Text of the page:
Twelve Lessons from the Movies of 2012 – Part 2

Welcome back to the second half of class! Sorry I’m late, I was a bit busy with a little thing called the Global Game Jam (check out my 48-hour project “Sprout”). We’ll examine six more movies today, see what we can learn from ’em, and even give out a few other awards!

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Twelve Lessons from the Movies of 2012 – Part 1

So here we are in 2013! Time to reflect back upon all the films we saw last year. For most bloggers this’ll take the form of a best-of list and maybe a worst-of list too, but we’re real writers, and supposedly video game developers, so we’re gonna try to be a bit more constructive than that. One of Logan’s close friends studies cinema, and he’s always said you can learn something from any film, good or bad. I’m not sure if that applies to George Lucas movies, but luckily he didn’t release any movies this year.

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Quickies: Helldriver (Japan, 2010) and Castaway on the Moon (Korea, 2009)

I was certain “Helldriver” would be a Japanese splatter winner, as it looked to be a spiritual sequel to Yoshihiro Nishimura’s masterpiece Tokyo Gore Police, with Eihi Shiina in the leading villain role, a chainsaw as the weapon of choice for newcomer hero Yumiko Hara, and Old Faithful levels of blood geysering into the stratosphere all but a certainty.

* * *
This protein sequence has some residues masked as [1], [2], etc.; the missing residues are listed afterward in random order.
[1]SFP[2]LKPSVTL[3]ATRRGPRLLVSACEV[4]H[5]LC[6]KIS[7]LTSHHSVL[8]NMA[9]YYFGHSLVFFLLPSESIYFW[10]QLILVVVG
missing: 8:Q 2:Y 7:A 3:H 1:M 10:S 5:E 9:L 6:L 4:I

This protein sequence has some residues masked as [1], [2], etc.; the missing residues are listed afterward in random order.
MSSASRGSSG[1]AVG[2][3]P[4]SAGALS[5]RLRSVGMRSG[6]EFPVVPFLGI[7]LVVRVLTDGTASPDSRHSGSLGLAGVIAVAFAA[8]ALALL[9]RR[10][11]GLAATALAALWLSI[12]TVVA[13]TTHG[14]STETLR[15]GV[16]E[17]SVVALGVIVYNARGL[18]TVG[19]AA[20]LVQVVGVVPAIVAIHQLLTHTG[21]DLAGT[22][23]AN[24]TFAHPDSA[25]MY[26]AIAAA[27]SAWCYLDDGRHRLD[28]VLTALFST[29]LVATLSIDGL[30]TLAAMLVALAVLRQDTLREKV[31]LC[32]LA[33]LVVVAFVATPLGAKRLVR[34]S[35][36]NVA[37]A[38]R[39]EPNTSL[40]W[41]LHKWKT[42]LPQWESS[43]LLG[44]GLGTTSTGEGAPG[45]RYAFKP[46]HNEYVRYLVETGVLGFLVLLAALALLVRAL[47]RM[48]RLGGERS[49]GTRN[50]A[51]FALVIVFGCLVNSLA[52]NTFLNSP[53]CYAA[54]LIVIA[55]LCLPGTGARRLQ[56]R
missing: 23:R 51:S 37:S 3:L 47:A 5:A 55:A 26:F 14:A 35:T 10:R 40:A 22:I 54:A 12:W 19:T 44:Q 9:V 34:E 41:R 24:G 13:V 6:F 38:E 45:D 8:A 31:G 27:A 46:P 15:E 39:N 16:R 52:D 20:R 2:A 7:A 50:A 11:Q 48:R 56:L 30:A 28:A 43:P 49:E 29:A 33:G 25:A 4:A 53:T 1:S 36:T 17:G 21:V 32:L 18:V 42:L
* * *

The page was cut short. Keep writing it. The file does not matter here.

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A Thing of Irrelevance

John Carpenter’s an interesting fellow. Creator of some of the most beloved cult movies of all time in Big Trouble in Little China, Halloween, and Escape from New York, he’s also managed to make a considerable number of mediocre flops. Often times he’s strangely insisted on creating the musical “compositions” for his works, a travesty that regularly plummets them into the realms of absurdity (I’m looking at you, They Live). He fortunately did not do the music for The Thing, a movie that stood out in 1982 as a masterpiece of suspense and horror and today has the sort of cult following that has made it his highest rated movie and even one of the top 250 on IMDB. It’s a bit goofy and campy at times, but only enough to entertain you up until the genuine thrills start. And honestly, who can complain about a sombreroed Kurt Russel in giant black shades and leather jacket piloting a helicopter? It’s also a showcase of awesome practical effects, giving us some of the most gruesome alien imagery in cinema. So, despite the looming IGF submission deadline, up until which my crew and I were to be working feverishly and without rest, I wanted to be front-seat for the Norwegian-made premake The Thing (ooo, clever) to bare witness to what could be a subtle well-executed thriller, but was far more likely to be a screaming, shrieking, CG-infested craptacular.

Boy was I in for a surprise.

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